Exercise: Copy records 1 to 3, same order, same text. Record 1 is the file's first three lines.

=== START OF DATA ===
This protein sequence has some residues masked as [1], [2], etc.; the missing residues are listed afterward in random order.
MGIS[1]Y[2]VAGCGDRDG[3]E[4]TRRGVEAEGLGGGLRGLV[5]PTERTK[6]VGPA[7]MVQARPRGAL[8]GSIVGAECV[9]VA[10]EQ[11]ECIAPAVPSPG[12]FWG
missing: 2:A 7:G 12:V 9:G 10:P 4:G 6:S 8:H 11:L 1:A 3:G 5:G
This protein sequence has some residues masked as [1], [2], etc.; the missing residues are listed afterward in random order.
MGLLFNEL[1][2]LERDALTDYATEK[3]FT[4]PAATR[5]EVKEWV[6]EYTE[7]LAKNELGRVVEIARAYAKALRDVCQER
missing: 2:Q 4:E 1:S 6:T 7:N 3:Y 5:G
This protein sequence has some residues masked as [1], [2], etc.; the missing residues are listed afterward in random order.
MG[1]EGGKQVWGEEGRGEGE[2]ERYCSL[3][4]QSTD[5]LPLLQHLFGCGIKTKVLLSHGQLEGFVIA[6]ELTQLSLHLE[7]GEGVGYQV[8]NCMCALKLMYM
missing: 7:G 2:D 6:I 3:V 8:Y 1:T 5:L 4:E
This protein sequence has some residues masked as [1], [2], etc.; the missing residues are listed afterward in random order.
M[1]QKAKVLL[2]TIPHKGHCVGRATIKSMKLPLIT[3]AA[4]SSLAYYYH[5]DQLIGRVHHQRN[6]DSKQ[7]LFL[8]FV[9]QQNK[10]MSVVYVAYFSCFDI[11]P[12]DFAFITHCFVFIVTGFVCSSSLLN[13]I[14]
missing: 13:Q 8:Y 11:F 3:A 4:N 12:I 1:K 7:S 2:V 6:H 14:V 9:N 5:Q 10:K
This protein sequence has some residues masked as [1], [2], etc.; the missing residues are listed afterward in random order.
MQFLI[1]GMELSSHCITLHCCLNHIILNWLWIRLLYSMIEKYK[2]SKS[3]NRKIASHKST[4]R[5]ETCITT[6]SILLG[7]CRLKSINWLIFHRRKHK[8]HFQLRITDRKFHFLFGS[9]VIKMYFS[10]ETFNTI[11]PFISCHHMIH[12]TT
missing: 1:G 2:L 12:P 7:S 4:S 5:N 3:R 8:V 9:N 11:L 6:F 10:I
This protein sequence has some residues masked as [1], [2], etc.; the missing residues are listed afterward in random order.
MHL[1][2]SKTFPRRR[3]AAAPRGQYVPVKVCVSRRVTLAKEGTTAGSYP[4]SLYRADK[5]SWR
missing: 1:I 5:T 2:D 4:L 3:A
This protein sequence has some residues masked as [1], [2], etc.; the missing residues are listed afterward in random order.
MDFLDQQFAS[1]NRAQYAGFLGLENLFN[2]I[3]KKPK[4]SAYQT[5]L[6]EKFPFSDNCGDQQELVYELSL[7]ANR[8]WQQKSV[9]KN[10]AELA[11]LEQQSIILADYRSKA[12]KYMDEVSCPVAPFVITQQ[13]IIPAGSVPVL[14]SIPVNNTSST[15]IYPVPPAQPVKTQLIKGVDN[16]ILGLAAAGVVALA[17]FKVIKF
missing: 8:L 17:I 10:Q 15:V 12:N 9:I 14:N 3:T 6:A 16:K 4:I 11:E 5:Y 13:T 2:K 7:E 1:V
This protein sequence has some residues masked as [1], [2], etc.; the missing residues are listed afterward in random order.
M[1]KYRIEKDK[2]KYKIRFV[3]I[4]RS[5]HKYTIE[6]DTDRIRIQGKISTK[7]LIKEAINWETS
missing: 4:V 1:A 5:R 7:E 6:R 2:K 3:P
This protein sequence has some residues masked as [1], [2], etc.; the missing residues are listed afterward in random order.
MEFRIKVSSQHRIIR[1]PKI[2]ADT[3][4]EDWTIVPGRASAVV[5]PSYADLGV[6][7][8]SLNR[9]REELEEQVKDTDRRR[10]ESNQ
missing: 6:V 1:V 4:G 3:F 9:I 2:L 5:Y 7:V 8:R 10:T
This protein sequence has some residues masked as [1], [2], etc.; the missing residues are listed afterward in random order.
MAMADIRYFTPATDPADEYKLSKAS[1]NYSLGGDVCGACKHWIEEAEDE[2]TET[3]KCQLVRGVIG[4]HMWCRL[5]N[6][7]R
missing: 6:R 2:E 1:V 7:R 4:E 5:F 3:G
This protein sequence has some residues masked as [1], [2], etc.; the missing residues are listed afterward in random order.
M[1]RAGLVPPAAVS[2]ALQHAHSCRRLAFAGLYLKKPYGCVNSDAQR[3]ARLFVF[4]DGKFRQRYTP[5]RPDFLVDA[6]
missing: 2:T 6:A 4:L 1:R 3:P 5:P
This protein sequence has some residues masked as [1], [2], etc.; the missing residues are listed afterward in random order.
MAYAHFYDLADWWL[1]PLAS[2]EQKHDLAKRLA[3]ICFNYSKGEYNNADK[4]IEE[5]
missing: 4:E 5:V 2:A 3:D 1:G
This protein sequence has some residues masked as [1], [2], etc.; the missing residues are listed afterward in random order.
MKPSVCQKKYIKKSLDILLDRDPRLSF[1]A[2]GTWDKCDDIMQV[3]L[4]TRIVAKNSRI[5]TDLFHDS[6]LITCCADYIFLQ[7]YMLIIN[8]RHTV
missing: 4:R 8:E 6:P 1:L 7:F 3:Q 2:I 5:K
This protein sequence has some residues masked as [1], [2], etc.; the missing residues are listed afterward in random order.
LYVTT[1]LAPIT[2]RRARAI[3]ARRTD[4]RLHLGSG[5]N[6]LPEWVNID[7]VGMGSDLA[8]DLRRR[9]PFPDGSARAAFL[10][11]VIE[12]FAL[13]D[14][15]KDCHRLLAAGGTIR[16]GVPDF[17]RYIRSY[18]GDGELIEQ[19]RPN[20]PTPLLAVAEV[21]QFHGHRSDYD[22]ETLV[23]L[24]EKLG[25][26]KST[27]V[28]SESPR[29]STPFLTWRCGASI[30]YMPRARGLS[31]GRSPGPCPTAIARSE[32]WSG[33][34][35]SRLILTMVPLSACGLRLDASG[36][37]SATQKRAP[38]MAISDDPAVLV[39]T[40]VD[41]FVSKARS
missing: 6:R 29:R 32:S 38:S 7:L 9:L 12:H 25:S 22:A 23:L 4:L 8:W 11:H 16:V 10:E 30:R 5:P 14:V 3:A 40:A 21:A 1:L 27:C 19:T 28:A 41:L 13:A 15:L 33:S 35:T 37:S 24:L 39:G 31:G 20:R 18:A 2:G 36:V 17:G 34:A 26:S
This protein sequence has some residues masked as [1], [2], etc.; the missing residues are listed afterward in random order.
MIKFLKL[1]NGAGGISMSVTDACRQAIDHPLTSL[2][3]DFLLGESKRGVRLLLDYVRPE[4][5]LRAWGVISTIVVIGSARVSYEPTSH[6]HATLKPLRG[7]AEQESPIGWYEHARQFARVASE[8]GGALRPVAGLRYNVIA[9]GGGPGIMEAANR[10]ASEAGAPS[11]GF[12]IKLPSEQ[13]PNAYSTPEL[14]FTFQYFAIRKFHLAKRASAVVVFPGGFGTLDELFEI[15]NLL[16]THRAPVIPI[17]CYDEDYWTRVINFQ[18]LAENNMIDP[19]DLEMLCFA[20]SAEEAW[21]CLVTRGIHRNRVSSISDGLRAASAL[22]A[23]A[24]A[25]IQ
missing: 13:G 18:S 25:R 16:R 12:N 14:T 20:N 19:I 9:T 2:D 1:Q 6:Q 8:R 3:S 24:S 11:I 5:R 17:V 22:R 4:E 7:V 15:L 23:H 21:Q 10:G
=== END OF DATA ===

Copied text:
This protein sequence has some residues masked as [1], [2], etc.; the missing residues are listed afterward in random order.
MGIS[1]Y[2]VAGCGDRDG[3]E[4]TRRGVEAEGLGGGLRGLV[5]PTERTK[6]VGPA[7]MVQARPRGAL[8]GSIVGAECV[9]VA[10]EQ[11]ECIAPAVPSPG[12]FWG
missing: 2:A 7:G 12:V 9:G 10:P 4:G 6:S 8:H 11:L 1:A 3:G 5:G
This protein sequence has some residues masked as [1], [2], etc.; the missing residues are listed afterward in random order.
MGLLFNEL[1][2]LERDALTDYATEK[3]FT[4]PAATR[5]EVKEWV[6]EYTE[7]LAKNELGRVVEIARAYAKALRDVCQER
missing: 2:Q 4:E 1:S 6:T 7:N 3:Y 5:G
This protein sequence has some residues masked as [1], [2], etc.; the missing residues are listed afterward in random order.
MG[1]EGGKQVWGEEGRGEGE[2]ERYCSL[3][4]QSTD[5]LPLLQHLFGCGIKTKVLLSHGQLEGFVIA[6]ELTQLSLHLE[7]GEGVGYQV[8]NCMCALKLMYM
missing: 7:G 2:D 6:I 3:V 8:Y 1:T 5:L 4:E